House speaker hopeful Kevin McCarthy stumbled through questions about his failure to condemn Donald Trump’s dinner with white supremacist Nick Fuentes, lying about the former president’s own statements regarding the matter in the process.
Following a meeting with President Biden and congressional leadership at the White House on Tuesday, McCarthy was asked why he had yet to issue a statement disavowing Trump’s dinner at Mar-a-Lago with embattled rapper Kanye West, Fuentes, and alt-right commentator Milo Yiannopoulos. McCarthy replied that doesn’t “think anybody should be spending any time with Nick Fuentes” and that ”he has no place in this Republican party.” He then claimed falsely that Trump had condemned Fuentes. “[He] came out four times and condemned him, and didn’t know who he was.” McCarthy said.
Trump has not actually disavowed Fuentes. In fact, sources with knowledge of the matter told The Guardian that Trump repeatedly rebuffed advice to do so. Instead, he issued a statement on Truth Social claiming West had blindsided him by showing up “with 3 people, two of which I didn’t know.”
The California congressman also attempted to provide cover for Rep. Marjorie Taylor Greene (R-Ga.), falsely asserting that she too had condemned Fuentes. Greene was a surprise speaker at Fuentes’ white nationalist-packed political conference America First PAC this February. Following backlash from her appearance, Greene claimed she hadn’t known who Fuentes was before appearing at the event. Rep. Paul Gosar also spoke at the conference.
At the time, McCarthy stated there was “no place for what has gone on with that organization,” in the GOP. “It will never be tolerated,” he claimed, while also declining to sanction Greene or Gosar for their participation in the event.
Republicans have been hesitant to denounce Trump for his interactions with prominent members of the far right, echoing a pattern that was established during his presidency. PBS News asked 57 lawmakers if they condemned the meeting; 40 did not respond to the question. The majority of GOP blowback to his dinner with three vocal antisemites has come from party members and Republicans already critical of the president, or those considering challenging him for the 2024 nomination.
In an interview with News Nation, Trump’s former Vice President Mike Pence said “was wrong to give a white nationalist, an antisemite and a Holocaust denier a seat at the table. I think he should apologize for it, and he should denounce those individuals and their hateful rhetoric without qualification.”
Arkansas Governor Asa Hutchinson and former New Jersey Governor Chris Christie, who are both rumored to be considering presidential runs, also lambasted the Mar-a-Lago event. “It’s very troubling,” Hutchinson said, “and it shouldn’t happen and we need to avoid those kind of empowering the extremes.”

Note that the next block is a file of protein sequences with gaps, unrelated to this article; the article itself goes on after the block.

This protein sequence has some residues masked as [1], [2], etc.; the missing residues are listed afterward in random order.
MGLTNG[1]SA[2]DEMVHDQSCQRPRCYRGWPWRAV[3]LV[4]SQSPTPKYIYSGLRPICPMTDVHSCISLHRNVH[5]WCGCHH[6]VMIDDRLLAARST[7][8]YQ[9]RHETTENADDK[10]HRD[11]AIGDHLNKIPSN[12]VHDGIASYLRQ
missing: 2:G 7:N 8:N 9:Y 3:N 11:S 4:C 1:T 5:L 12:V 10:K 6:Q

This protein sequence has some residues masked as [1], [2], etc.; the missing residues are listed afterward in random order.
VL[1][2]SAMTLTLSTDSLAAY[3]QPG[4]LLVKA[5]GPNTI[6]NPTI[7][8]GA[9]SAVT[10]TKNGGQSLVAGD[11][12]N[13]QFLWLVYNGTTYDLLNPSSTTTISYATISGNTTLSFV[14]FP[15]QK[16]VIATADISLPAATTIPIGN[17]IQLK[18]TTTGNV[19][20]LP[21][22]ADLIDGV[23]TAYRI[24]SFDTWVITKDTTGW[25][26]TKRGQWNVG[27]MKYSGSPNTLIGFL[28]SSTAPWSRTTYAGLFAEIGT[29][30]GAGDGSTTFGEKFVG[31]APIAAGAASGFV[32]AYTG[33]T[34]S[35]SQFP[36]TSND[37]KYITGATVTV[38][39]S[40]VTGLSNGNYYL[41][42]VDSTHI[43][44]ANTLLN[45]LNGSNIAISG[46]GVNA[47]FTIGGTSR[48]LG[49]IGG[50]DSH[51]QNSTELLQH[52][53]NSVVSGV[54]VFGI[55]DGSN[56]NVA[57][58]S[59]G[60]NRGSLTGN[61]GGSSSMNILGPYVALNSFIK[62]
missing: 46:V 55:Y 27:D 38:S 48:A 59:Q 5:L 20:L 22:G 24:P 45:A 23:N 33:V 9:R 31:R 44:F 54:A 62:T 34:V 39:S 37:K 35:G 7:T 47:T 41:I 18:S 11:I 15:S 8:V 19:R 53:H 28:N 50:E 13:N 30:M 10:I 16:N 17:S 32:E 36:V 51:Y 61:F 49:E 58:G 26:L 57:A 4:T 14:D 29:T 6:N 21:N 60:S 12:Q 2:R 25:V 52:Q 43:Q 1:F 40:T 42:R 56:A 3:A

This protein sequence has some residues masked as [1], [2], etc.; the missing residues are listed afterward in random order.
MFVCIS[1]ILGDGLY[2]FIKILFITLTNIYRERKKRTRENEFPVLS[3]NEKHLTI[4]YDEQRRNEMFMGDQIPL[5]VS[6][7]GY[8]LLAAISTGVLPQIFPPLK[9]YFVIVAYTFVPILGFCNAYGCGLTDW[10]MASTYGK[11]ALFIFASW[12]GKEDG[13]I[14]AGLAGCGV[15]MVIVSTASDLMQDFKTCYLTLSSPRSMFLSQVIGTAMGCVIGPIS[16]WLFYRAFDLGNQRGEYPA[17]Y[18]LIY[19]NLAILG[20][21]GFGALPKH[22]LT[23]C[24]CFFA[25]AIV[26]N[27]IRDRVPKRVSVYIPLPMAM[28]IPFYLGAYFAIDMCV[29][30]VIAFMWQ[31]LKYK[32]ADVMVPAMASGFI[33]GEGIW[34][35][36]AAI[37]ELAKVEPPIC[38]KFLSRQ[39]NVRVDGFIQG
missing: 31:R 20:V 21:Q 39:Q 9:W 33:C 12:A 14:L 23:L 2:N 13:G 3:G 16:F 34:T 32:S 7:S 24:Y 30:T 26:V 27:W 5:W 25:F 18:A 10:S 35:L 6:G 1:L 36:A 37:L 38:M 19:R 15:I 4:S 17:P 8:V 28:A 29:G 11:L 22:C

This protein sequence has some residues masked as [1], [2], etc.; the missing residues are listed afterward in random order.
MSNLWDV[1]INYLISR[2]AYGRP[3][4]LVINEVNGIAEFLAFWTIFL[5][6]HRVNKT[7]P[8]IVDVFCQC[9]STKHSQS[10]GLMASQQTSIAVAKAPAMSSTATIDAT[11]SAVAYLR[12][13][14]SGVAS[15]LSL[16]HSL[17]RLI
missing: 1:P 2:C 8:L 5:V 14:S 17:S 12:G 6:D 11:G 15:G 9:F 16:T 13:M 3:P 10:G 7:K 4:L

Senate Minority Leader Mitch McConnell has remained mum on the subject, while McCarthy, like some other Republicans, made sure to provide cover for Trump. “The president didn’t know who he was,” McCarthy added on Tuesday after reporters continued to press him about the dinner, closing his eyes and turning up his head as he responded.
McCarthy’s bumbling rationalizations may be due in part to his delicate standing at the top of the House. He’s recently seen what he expected to be an easy slide into a position as speaker turn into a fight to quell an attempt to outflank him from the right by members of his own caucus. In an effort to win over the most extreme members of his party, McCarthy seems to be dishing out promises to fulfill the revenge fantasies of members like Greene. He indicated recently he will be lifting her ban from committee assignments. The congresswoman also reportedly secured a promise from House leadership to investigate Nancy Pelosi and the Department of Justice over Jan. 6.
The lack of unified messaging from party giants, and the hesitancy to draw a hard line against explicitly hateful right wing actors, speaks to the precarious position of Republican leadership in the aftermath of the 2022 midterms. With the expected “red wave” manifesting as little more than a pinkish ripple, the party is demanding a postmortem on the failures of their campaign strategy. GOP leadership likely fears further alienating any faction of their party will push their necks one step closer to the chopping block.